Delicious: Frozen in time at Norma’s Cafe

Peanut butter chocolate pie. Photo by kathy tran
Peanut butter chocolate pie. Photo by Kathy Tran

Norma’s Café has served classic comfort food for six decades

Norma’s Café owner Ed Murph has overseen the comfort food haven for half of its 60-year existence in Dallas. For the first three decades, he just was a regular customer.

Murph spent his childhood in Oak Cliff, where a restaurant called Bob McGhee’s Davis Café found its first home along West Davis Street. Murph’s family frequented the diner, and its inviting, community-oriented atmosphere is something he is dedicated to preserving.

“It was a neighborhood place,” he says. “That’s where everybody went. It was and it still is. It’s a place where people in the community come, meet, eat and socialize.”

Now called Norma’s Café, the business has added three locations since its inception in 1956, and its most recent venture is located right outside our neighborhood at Caruth Plaza on North Central Expressway. In all likelihood, this isn’t news to you, especially since Norma’s staff is quick to point out the restaurant’s phones rang off the hook until it opened in July. Marketing manager Katy Anderson says she had a woman ask when it would open so frequently that she personally called to tell the woman its opening date.

“We’re a smaller company, but everybody knows us around here,” says Bill Ziegler, director of operations.

Norma’s chicken fried steak and made-from-scratch mile-high pies are the menu items that make Murph the most proud, but he says his favorites fluctuate based on his mood. Even after three decades, the menu has enough variety that it hasn’t become old hat to him.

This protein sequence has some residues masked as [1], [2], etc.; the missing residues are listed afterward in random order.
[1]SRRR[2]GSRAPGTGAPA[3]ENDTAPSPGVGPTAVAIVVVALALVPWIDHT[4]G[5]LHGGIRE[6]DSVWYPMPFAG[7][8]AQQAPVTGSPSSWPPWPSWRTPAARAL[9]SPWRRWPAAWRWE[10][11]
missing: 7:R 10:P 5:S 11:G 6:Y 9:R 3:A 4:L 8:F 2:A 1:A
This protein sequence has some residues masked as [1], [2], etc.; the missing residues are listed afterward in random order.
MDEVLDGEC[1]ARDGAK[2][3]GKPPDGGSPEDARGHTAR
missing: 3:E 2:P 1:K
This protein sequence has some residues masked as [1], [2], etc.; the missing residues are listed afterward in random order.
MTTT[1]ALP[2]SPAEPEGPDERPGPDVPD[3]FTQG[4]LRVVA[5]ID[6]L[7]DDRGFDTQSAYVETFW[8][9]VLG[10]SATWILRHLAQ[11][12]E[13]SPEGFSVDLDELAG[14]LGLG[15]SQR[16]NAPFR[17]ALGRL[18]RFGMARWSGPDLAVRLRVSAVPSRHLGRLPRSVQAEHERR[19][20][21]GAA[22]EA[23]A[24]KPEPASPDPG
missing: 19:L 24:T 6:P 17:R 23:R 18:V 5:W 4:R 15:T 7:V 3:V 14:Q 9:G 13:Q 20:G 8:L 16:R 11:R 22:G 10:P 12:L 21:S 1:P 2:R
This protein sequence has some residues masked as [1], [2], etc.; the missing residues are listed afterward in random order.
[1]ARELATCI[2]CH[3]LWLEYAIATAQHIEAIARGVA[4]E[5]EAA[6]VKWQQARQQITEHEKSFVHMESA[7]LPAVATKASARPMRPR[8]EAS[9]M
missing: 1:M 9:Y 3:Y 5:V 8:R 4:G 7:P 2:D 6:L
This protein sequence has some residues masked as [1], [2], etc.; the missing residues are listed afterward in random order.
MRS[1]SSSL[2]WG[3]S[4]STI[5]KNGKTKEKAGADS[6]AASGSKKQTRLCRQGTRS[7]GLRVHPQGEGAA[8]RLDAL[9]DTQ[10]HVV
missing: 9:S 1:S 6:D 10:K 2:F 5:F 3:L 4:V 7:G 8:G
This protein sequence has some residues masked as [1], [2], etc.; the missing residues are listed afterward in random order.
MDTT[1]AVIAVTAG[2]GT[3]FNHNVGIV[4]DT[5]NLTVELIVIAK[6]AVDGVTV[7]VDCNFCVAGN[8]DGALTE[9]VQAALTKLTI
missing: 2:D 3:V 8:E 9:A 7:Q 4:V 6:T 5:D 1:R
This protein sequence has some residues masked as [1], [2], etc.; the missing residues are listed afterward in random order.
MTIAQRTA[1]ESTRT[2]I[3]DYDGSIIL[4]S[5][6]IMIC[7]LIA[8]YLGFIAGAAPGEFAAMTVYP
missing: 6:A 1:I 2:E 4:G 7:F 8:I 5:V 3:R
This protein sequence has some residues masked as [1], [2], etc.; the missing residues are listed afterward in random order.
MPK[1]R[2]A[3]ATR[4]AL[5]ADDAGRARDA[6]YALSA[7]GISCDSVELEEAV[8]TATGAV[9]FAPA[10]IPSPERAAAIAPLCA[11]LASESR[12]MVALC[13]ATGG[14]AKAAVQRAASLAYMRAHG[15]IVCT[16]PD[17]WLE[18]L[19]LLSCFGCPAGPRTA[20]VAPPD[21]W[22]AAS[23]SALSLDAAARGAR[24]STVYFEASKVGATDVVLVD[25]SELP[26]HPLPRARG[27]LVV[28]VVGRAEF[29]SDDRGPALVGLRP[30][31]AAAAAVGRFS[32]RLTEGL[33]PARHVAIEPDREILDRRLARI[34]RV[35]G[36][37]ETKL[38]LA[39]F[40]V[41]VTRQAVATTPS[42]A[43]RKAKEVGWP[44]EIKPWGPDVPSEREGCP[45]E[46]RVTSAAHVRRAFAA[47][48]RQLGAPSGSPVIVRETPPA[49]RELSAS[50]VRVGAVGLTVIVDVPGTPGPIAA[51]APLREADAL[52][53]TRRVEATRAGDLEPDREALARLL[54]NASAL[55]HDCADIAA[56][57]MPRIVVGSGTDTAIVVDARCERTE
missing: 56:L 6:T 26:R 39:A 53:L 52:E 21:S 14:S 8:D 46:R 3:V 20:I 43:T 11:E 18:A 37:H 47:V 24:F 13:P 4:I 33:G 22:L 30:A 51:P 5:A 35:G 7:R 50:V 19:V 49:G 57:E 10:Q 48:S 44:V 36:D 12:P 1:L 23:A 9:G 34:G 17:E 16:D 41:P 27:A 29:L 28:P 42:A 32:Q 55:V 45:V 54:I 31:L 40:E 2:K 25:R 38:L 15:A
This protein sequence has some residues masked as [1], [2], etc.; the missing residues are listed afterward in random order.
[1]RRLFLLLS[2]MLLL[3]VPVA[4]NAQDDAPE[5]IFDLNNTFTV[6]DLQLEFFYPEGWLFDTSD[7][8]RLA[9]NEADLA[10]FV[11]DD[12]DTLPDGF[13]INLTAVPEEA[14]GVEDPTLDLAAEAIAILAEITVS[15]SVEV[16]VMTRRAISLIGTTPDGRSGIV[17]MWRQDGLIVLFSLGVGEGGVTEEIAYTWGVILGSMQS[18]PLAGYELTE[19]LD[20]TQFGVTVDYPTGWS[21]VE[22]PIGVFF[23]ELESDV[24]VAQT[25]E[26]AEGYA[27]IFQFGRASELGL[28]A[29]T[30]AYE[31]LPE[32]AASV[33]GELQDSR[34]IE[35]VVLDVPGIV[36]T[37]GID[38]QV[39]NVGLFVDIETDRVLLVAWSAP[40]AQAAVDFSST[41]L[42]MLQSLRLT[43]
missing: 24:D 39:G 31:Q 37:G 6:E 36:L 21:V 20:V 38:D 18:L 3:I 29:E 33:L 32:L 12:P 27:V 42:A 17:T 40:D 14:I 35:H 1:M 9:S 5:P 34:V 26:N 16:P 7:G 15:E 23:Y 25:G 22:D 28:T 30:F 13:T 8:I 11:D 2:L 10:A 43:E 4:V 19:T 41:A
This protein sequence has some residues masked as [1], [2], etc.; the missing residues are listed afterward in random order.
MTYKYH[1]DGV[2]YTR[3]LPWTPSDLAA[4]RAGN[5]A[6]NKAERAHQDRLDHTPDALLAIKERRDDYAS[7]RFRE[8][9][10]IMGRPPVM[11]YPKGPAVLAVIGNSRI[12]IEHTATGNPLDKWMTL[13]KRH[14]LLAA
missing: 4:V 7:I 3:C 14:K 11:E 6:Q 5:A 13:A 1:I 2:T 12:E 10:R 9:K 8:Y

“I was raised on about 90 percent of the food,” he says.

A sign on the wall encourages patrons to eat dessert first, and it’s not surprising given their pies’ popularity. Bakers arrive at the café at 5 a.m. every day to make each flavor’s filling and topping, Murph says. The rolls and cornbread, used in their chicken and dressing, also are always homemade.

“The secret to good comfort food is it being prepared with that secret ingredient — that’s your momma’s and grandma’s love when she cooked it,” Murph says.

The restaurant’s appeal doesn’t solely revolve around its menu, and that’s something Murph and Ziegler emphasize. Its longevity, in part, is thanks to the multi-generational families who have become regulars and the café’s staff, Murph says.

“The success of this place is directly in proportion to the people who work here. A lot have their own personality that shines through. It makes it neat.”

Norma’s Café
Ambiance: casual, family-friendly diner
Price range: $7-$15
Hours: Monday-Thursday, 6 a.m.-8 p.m.;
Friday-Saturday, 6 a.m.-9 p.m.;
Sunday, 7 a.m.-8 p.m.
9100 North Central Expressway, suite 151, 214.361.8646
normascafe.com

Did you know: Norma’s Café sells so many Thanksgiving dinners every year, they begin preparing for the holiday a week in advance.

Norma’s Café. Photo by kathy Tran
Norma’s Café. Photo by Kathy Tran

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